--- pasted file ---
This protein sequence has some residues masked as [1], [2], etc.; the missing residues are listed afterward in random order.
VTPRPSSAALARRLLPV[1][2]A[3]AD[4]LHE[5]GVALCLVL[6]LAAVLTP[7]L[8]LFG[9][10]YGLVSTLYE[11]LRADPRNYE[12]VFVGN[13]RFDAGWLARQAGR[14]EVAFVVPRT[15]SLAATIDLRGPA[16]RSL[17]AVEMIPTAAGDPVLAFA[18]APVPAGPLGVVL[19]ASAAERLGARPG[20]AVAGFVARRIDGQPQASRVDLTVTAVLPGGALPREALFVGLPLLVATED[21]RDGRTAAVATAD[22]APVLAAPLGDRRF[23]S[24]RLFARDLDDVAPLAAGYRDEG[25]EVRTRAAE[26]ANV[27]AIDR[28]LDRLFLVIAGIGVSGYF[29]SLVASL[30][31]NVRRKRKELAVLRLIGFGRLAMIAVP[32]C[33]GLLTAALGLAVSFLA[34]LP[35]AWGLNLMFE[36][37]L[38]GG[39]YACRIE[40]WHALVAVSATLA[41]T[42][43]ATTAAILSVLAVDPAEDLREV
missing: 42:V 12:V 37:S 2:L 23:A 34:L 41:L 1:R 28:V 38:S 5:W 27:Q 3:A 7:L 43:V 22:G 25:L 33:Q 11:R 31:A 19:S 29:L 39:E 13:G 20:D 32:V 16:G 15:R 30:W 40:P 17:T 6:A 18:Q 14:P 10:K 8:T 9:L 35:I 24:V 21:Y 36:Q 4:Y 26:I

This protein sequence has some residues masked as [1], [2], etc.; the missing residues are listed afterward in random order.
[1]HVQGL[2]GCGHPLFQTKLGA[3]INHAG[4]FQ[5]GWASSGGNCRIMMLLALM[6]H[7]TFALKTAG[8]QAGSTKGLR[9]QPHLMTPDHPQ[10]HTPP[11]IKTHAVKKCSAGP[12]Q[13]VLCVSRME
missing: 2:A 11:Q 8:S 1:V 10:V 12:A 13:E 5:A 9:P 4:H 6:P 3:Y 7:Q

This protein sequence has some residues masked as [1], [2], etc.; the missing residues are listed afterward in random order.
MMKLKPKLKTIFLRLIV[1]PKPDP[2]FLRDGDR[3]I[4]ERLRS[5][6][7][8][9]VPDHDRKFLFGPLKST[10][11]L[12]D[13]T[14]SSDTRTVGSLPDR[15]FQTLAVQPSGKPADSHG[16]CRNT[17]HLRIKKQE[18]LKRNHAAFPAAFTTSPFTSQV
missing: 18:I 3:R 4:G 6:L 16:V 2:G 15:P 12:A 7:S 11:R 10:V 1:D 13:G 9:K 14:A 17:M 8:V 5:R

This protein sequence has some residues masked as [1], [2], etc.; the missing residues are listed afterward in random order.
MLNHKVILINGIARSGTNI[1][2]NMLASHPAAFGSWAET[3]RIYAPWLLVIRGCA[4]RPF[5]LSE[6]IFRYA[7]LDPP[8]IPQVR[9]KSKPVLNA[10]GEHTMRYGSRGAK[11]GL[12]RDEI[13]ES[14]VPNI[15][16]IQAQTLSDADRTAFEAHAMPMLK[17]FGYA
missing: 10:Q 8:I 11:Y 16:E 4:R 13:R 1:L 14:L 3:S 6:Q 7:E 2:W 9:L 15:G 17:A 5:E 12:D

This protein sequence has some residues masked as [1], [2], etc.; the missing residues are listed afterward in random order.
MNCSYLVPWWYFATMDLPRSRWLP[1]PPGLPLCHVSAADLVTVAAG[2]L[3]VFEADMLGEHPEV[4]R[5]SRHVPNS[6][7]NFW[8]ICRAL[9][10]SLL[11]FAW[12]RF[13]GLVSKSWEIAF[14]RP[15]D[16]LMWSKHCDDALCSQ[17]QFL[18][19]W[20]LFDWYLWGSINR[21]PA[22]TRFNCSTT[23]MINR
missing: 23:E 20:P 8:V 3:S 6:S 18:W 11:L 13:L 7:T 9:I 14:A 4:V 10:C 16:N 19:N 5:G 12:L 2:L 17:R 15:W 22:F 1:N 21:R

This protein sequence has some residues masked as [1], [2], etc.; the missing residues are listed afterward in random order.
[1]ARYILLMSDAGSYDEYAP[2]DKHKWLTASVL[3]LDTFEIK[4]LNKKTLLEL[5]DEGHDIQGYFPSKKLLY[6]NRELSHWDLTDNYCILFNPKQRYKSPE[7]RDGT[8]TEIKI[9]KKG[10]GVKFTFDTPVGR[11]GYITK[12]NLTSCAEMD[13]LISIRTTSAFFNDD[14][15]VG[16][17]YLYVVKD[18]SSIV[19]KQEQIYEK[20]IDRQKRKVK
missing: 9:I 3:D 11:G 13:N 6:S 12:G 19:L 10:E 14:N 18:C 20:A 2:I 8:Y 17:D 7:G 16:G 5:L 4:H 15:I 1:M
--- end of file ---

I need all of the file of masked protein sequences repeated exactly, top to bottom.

This protein sequence has some residues masked as [1], [2], etc.; the missing residues are listed afterward in random order.
VTPRPSSAALARRLLPV[1][2]A[3]AD[4]LHE[5]GVALCLVL[6]LAAVLTP[7]L[8]LFG[9][10]YGLVSTLYE[11]LRADPRNYE[12]VFVGN[13]RFDAGWLARQAGR[14]EVAFVVPRT[15]SLAATIDLRGPA[16]RSL[17]AVEMIPTAAGDPVLAFA[18]APVPAGPLGVVL[19]ASAAERLGARPG[20]AVAGFVARRIDGQPQASRVDLTVTAVLPGGALPREALFVGLPLLVATED[21]RDGRTAAVATAD[22]APVLAAPLGDRRF[23]S[24]RLFARDLDDVAPLAAGYRDEG[25]EVRTRAAE[26]ANV[27]AIDR[28]LDRLFLVIAGIGVSGYF[29]SLVASL[30][31]NVRRKRKELAVLRLIGFGRLAMIAVP[32]C[33]GLLTAALGLAVSFLA[34]LP[35]AWGLNLMFE[36][37]L[38]GG[39]YACRIE[40]WHALVAVSATLA[41]T[42][43]ATTAAILSVLAVDPAEDLREV
missing: 42:V 12:V 37:S 2:L 23:A 34:L 41:L 1:R 28:V 38:S 5:W 27:Q 3:A 7:L 43:V 22:G 25:L 33:Q 11:R 31:A 19:S 29:L 39:E 13:G 20:D 32:V 16:G 15:R 30:W 40:P 17:T 6:A 18:Q 14:P 10:K 8:T 9:L 35:I 24:V 21:Y 36:Q 4:Y 26:I

This protein sequence has some residues masked as [1], [2], etc.; the missing residues are listed afterward in random order.
[1]HVQGL[2]GCGHPLFQTKLGA[3]INHAG[4]FQ[5]GWASSGGNCRIMMLLALM[6]H[7]TFALKTAG[8]QAGSTKGLR[9]QPHLMTPDHPQ[10]HTPP[11]IKTHAVKKCSAGP[12]Q[13]VLCVSRME
missing: 2:A 11:Q 8:S 1:V 10:V 12:A 13:E 5:A 9:P 4:H 6:P 3:Y 7:Q

This protein sequence has some residues masked as [1], [2], etc.; the missing residues are listed afterward in random order.
MMKLKPKLKTIFLRLIV[1]PKPDP[2]FLRDGDR[3]I[4]ERLRS[5][6][7][8][9]VPDHDRKFLFGPLKST[10][11]L[12]D[13]T[14]SSDTRTVGSLPDR[15]FQTLAVQPSGKPADSHG[16]CRNT[17]HLRIKKQE[18]LKRNHAAFPAAFTTSPFTSQV
missing: 18:I 3:R 4:G 6:L 16:V 2:G 15:P 12:A 7:S 11:R 10:V 1:D 13:G 9:K 14:A 17:M 8:V 5:R

This protein sequence has some residues masked as [1], [2], etc.; the missing residues are listed afterward in random order.
MLNHKVILINGIARSGTNI[1][2]NMLASHPAAFGSWAET[3]RIYAPWLLVIRGCA[4]RPF[5]LSE[6]IFRYA[7]LDPP[8]IPQVR[9]KSKPVLNA[10]GEHTMRYGSRGAK[11]GL[12]RDEI[13]ES[14]VPNI[15][16]IQAQTLSDADRTAFEAHAMPMLK[17]FGYA
missing: 10:Q 8:I 11:Y 16:E 4:R 13:R 1:L 14:L 3:S 6:Q 7:E 2:W 9:L 15:G 17:A 5:E 12:D

This protein sequence has some residues masked as [1], [2], etc.; the missing residues are listed afterward in random order.
MNCSYLVPWWYFATMDLPRSRWLP[1]PPGLPLCHVSAADLVTVAAG[2]L[3]VFEADMLGEHPEV[4]R[5]SRHVPNS[6][7]NFW[8]ICRAL[9][10]SLL[11]FAW[12]RF[13]GLVSKSWEIAF[14]RP[15]D[16]LMWSKHCDDALCSQ[17]QFL[18][19]W[20]LFDWYLWGSINR[21]PA[22]TRFNCSTT[23]MINR
missing: 23:E 20:P 8:V 3:S 6:S 18:W 11:L 13:L 7:T 9:I 14:A 4:V 10:C 16:N 19:N 5:G 12:L 2:L 17:R 15:W 22:F 1:N 21:R

This protein sequence has some residues masked as [1], [2], etc.; the missing residues are listed afterward in random order.
[1]ARYILLMSDAGSYDEYAP[2]DKHKWLTASVL[3]LDTFEIK[4]LNKKTLLEL[5]DEGHDIQGYFPSKKLLY[6]NRELSHWDLTDNYCILFNPKQRYKSPE[7]RDGT[8]TEIKI[9]KKG[10]GVKFTFDTPVGR[11]GYITK[12]NLTSCAEMD[13]LISIRTTSAFFNDD[14][15]VG[16][17]YLYVVKD[18]SSIV[19]KQEQIYEK[20]IDRQKRKVK
missing: 9:I 3:D 11:G 13:N 6:S 12:G 19:L 10:E 14:N 18:C 20:A 2:I 8:Y 17:D 7:G 16:G 5:L 4:H 15:I 1:M